"Well, obviously things really spiraled down quickly for our group in the second. I think we must have taken five penalties in a row or something like that," Ducks coach Randy Carlyle said.

"Obviously, our frustration level got up there, and we didn't show the necessary discipline that's required," he added. "Did we lose our composure? I'd have to say that it left lots of room for improvement."

Earlier in this series it appeared the Ducks' physical play and the subsequent edge playing at even strength might be what carried them past Detroit into the Stanley Cup final.

But with Tuesday's emphatic win, the most lopsided loss in Ducks playoff history, the series dynamic has been dramatically altered.

"Yeah, you know, I think we were successful with all the four lines going. We started scoring from lots of guys, too. We had lots of speed tonight. We played a really, really solid hockey game," Holmstrom said.

When lines are juggled as they were Tuesday night, the pressure is on players to respond, Bertuzzi added.

"I think when you switch up the lines, I think you put a little bit of pressure on yourself to step up. When things change, you've got to be able to adapt to it, go out and play hard. I think that's what we did tonight," he said. In terms of confidence, the issue for the Ducks will be how much theirs is shaken by such a beating on home ice where they had lost just once thus far in the postseason.

Captain Scott Niedermayer, who scored the overtime winner in Game 2 but whose play in this series has been less than inspiring, had a dreadful night Tuesday.

He seemed surprised on the pass to Franzen on the first Detroit goal and midway through the third he was late getting back into the play and allowed Holmstrom's pass to reach Filppula for his second of the night. Overall, Niedermayer was minus-3 on the night with an uncharacteristically lazy hooking penalty thrown in for good measure.

The Ducks captain said he thought the first 10 minutes of the game looked good.

"Then, after that, they showed us how to play," Niedermayer said.

Teemu Selanne, likewise, has been a nonfactor in this series as he was held pointless for a fourth straight game.

"Well, we have a motto all year that you're allowed to enjoy a win for 10 minutes, and you suffer a loss for 10 minutes. We have to take the necessary steps tonight from a physical standpoint. Mentally it will be tough 'cause these are tough ones to turn the page on," Carlyle acknowledged.

"We'll be judged by our effort on the next one. We can't do anything about this one."

Game Notes
Given the traffic in front of both goalies this series with Holmstrom harassing Giguere and the Ducks crashing Dominik Hasek, Babcock was asked if he has a clear understanding of what the goalie interference rule is during the playoffs. "You're setting me up here to fail, aren't you?" Babcock said before Game 3 Tuesday. "If we want to have a beer and talk about that, we can, but ... you've got me in a tough spot here. The rule is straightforward," he said with a grin. "It's the way it's been all year. It's the way it's always been. You know the rule and I know the rule." ...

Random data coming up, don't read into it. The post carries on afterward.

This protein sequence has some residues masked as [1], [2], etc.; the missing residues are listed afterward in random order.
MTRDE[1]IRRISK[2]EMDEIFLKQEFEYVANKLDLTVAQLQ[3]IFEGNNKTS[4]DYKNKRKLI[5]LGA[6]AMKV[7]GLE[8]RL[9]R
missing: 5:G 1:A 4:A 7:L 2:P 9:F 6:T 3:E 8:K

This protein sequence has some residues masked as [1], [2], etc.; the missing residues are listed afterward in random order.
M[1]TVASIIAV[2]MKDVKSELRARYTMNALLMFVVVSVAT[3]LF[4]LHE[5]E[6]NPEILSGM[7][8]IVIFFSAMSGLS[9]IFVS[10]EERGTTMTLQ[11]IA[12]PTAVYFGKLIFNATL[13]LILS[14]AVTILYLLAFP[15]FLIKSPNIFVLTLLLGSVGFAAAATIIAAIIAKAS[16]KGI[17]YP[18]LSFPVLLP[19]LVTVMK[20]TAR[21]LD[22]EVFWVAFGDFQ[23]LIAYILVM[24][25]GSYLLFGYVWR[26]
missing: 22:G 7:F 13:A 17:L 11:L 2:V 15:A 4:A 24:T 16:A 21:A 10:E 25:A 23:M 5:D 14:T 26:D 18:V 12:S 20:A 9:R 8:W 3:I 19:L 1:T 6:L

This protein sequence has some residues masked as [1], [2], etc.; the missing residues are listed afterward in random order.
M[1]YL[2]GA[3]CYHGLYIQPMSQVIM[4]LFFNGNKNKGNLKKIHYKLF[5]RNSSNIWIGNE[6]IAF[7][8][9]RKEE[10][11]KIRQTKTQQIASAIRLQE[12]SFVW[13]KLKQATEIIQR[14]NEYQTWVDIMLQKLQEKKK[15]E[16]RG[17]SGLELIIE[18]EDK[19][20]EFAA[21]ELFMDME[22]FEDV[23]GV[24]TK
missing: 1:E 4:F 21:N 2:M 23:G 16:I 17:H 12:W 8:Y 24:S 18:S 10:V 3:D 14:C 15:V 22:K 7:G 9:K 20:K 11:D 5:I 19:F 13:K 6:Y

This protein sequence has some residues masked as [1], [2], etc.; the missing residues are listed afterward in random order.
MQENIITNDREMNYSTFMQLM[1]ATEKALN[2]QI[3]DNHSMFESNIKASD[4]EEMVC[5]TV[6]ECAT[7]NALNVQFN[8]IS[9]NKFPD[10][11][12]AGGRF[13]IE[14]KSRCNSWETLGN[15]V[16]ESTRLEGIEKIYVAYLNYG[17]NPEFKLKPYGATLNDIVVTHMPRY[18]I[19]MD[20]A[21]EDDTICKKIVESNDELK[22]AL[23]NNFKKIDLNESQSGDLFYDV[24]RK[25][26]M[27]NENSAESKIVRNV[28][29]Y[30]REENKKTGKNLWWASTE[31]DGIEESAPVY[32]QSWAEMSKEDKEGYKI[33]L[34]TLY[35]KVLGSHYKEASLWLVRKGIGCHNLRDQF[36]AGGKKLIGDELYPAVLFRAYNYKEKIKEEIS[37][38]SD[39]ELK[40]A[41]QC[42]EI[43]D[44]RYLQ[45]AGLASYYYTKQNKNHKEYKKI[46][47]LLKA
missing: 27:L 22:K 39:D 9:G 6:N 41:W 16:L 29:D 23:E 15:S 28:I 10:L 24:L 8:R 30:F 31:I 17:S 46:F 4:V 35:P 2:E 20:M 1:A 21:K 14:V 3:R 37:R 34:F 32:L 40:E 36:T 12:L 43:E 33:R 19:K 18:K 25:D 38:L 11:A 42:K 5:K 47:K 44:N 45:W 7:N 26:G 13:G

Weary of Kyle Calder's ineffective play (Calder has one point in 13 postseason games), Babcock benched the former Philadelphia forward acquired at the trade deadline in favor of Tomas Kopecky. The 6-foot-3 Slovak was activated from the injured reserved list April 26 after a broken clavicle and was playing in his first-ever playoff game. Kopecky's playoff debut was an inauspicious one as he took his team's first two penalties, one for hooking, one for delay of game when he shot the puck over the glass. Still, Babcock has high hopes for the 38th pick in the 2000 draft who played most of Game 3 with grinders Kirk Maltby and Kris Draper. "I like Tomas. Tomas going forward is going to be a center ice man for us. He's going to be an effective player. He's 6-foot-3, can shoot the puck a ton," Babcock said. "He's a competitive kid who can score. He can bang, make plays, skate, compete. So there's always a tough decision when you put a kid in. What's he going to do? Yet I look around the league, there's a lot of kids that can make a contribution. He was out for a long time. We would have liked to get him back with four or five games in the regular season. But because of his clavicle injury, our medical people thought we were putting him at risk. So now they don't and we need more I think grit on the puck, will to want the puck, more skating from that unit, so we're asking him to provide some of that." ...

Chris Kunitz underwent successful surgery to repair a broken bone in his right hand sustained late in Game 1 of the Western Conference final. He is doubtful for the rest of the playoffs. ... Announced attendance was 17,358 including standing room only, the 29th straight sellout for the Ducks.

Scott Burnside is the NHL writer for ESPN.com